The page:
IDEAS: You went back and reread children’s books from throughout history for your research. Did those books become more violent and realistic over time?The Tarzan books don’t seem to be written for children, but then neither did Suzanne Collins write The Hunger Games for all ages.
ABATE: It’s actually the opposite of that. I was also surprised by the level of specificity and by the sensational nature of what I was reading. We tend to think of today’s young adult books as being more realistic. But the earlier books were incredibly graphic and violent. Edgar Rice Burroughs’s “Tarzan of the Apes,” which was first released as a magazine serial in 1912, is a great example. There are tons of killings—people killing people, people killing animals, animals killing people. All of them are really gruesome and gory. The same thing’s true of “Alice in Wonderland” and a bunch of other classics, books that would never be challenged today. These examples are all conveniently forgotten when there’s a public outcry about a particular book for being so graphic and so violent. It’s almost a kind of literary amnesia.
IDEAS: It sounds like you’re talking about “The Hunger Games.”
ABATE: It’s funny—“The Hunger Games” gets so much bad press for promoting violence. But actually the books are doing the exact opposite. The entire first book is a cautionary tale about the horrors of violence and the senselessness of killing. It’s not glorifying violence, it’s condemning it with very little ambiguity. When you have a parent or a school board complaining about these books, in many cases they haven’t read the books themselves, or they’re picking out a chapter, a page, a scene.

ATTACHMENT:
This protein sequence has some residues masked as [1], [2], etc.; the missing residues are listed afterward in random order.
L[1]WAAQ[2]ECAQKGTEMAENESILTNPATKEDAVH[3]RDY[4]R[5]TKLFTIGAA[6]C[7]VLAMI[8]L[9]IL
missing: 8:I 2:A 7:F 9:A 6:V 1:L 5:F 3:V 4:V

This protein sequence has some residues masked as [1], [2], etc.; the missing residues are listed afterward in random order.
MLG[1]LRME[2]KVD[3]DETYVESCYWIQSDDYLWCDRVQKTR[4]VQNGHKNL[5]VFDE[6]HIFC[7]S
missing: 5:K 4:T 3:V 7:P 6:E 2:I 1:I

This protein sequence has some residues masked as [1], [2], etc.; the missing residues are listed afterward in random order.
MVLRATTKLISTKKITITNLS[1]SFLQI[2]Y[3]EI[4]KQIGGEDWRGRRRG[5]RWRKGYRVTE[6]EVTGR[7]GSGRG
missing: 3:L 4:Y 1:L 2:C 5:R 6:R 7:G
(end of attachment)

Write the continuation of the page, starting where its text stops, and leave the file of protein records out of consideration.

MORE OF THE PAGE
Abate is author or editor of half a dozen books of literary criticism, including Bloody Murder: The Homicide Tradition in Children’s Literature, Raising Your Kids Right: Children’s Literature and American Political Conservatism, and Over the Rainbow: Queer Children’s and Young Adult Literature, with Kenneth B. Kidd.